Western stories and legends based, and filmed, in and around Death Valley, CA. One of the longest-running Western series, originating on radio in the 1930s. The continuing sponsor was "20 Mule Team" Borax, a product mined in Death Valley.
Combat!, a one-hour WWII drama series on television, followed a frontline American infantry squad as they battled their way across Europe. With mud-splattered realism, the show offered ... See full summary »
Marshal Earp keeps the law, first in Kansas and later in Arizona, using his over-sized pistols and a variety of sidekicks. Most of the saga is based loosely on fact, with historical badguys... See full summary »
Stories of the journeys of a wagon train as it leaves post-Civil War Missouri on its way to California through the plains, deserts and Rocky Mountains. The first treks were led by gruff, ... See full summary »
A C-47 transport plane, named the Corsair, makes a forced landing in the frozen wastes of Labrador, and the plane's pilot, Captain Dooley, must keep his men alive in deadly conditions while waiting for rescue.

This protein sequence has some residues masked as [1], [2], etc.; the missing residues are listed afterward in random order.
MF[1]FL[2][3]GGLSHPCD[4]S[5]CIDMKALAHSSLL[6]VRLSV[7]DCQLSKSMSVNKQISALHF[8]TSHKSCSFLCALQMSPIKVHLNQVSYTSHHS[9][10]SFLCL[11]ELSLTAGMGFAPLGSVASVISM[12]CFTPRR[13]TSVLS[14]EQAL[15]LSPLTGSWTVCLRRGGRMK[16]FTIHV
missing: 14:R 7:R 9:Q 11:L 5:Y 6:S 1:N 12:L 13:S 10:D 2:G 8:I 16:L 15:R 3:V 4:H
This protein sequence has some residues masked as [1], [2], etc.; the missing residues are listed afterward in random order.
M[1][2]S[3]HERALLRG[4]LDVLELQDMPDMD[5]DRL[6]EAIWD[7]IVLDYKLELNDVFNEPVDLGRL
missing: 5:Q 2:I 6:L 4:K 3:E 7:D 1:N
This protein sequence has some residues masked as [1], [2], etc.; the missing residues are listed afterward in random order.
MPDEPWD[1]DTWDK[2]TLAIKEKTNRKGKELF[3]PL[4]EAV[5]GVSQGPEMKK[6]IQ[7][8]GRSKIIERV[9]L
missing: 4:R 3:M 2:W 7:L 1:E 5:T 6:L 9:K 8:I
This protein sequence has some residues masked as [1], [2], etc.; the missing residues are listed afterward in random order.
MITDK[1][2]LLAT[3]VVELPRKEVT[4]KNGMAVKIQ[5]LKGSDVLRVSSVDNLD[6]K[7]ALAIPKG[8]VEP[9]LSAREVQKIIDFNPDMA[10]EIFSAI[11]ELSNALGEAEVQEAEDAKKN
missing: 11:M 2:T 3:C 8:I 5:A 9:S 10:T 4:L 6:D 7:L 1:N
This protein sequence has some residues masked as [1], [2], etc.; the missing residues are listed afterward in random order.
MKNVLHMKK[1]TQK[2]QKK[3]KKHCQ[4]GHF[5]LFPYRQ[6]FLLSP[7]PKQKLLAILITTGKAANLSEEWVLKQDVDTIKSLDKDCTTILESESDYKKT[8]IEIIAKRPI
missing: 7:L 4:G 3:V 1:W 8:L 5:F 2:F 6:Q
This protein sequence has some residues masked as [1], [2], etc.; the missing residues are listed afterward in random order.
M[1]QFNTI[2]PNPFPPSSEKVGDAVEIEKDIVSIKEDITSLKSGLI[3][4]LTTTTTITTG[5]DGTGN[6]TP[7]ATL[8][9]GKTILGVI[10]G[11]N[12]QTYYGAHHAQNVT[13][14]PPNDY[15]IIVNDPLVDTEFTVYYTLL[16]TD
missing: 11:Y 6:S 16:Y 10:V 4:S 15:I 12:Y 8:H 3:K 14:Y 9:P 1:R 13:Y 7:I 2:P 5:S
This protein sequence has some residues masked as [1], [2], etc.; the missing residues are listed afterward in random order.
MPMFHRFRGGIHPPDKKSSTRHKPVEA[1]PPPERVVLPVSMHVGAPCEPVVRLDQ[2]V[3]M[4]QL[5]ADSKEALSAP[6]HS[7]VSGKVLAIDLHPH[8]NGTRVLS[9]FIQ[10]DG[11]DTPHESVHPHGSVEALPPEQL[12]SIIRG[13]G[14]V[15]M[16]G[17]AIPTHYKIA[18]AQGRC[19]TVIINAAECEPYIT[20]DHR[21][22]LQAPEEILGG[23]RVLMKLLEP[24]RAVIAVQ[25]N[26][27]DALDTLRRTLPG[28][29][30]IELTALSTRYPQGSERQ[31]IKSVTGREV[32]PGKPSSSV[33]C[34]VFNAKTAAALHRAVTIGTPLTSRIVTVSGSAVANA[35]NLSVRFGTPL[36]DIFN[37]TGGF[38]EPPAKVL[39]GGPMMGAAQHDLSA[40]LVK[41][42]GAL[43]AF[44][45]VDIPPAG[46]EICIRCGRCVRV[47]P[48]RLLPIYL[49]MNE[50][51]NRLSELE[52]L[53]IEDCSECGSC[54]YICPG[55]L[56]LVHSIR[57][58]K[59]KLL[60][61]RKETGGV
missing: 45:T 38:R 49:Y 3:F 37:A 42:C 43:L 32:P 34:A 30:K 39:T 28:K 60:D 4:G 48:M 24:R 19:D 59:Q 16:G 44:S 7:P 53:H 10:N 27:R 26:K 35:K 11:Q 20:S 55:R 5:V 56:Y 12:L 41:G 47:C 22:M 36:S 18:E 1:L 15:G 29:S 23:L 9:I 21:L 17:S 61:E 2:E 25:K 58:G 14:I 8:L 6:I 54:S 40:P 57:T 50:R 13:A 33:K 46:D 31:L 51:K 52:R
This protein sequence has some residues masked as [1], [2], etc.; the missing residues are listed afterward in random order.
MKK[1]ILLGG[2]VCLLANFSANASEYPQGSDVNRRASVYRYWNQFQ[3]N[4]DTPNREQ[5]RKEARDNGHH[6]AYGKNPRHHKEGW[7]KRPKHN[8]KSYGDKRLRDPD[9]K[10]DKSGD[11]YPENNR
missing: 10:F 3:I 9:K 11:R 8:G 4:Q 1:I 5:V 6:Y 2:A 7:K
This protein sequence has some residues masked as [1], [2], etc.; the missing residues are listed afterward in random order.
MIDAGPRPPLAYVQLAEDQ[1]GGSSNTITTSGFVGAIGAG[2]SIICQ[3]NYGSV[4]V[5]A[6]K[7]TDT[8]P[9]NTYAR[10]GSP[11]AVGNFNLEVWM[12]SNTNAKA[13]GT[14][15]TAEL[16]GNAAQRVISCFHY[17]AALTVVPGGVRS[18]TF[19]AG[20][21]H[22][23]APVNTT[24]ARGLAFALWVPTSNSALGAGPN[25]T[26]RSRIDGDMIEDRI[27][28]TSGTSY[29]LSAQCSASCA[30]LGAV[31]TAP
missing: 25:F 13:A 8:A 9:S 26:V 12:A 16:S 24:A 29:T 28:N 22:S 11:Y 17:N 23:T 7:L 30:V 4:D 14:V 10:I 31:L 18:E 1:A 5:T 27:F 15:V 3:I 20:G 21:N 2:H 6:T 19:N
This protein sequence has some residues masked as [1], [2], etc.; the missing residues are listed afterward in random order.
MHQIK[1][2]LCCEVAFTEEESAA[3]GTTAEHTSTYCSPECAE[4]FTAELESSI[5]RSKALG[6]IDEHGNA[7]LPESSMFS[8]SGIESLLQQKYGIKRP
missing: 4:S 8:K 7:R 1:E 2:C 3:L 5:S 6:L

According to James Garner in an interview with the Archive of American Television, he and eventual star Dick Simmons were the last two actors up for the role, but he decided to pass to pursue film work. See more »
With these words, Sergeant Preston and his loyal dog, Yukon king always got their man. Played by Richard Simmons, Sergeant Preston patrolled the western reaches of the Canadian frontier in the 1890s. Action and justice in such locales as Yellowknife, Dawson, and Whitehorse were seen each Saturday morning by the same kids who had just finished watching The Lone Ranger and Sky King.
The series episodes featured stories set against the harsh extremes of the Yukon winter and summers in the Canadian Rockies. To match the climate, Preston would trade his dogsled for his horse, Rex. King was along wherever the good sergeant went.
Simmons was the perfect embodiment of Sergeant Preston, the pride of the Northwest Mounted. To this day (despite Due South) when I picture a Mountie......it's always Sergeant Preston. And of those of who watched the show as kids, who can forget that stirring theme music and the words with which Sergeant Preston closed each episode, "Well King, this case is closed."
23 of 24 people found this review helpful.
Was this review helpful to you?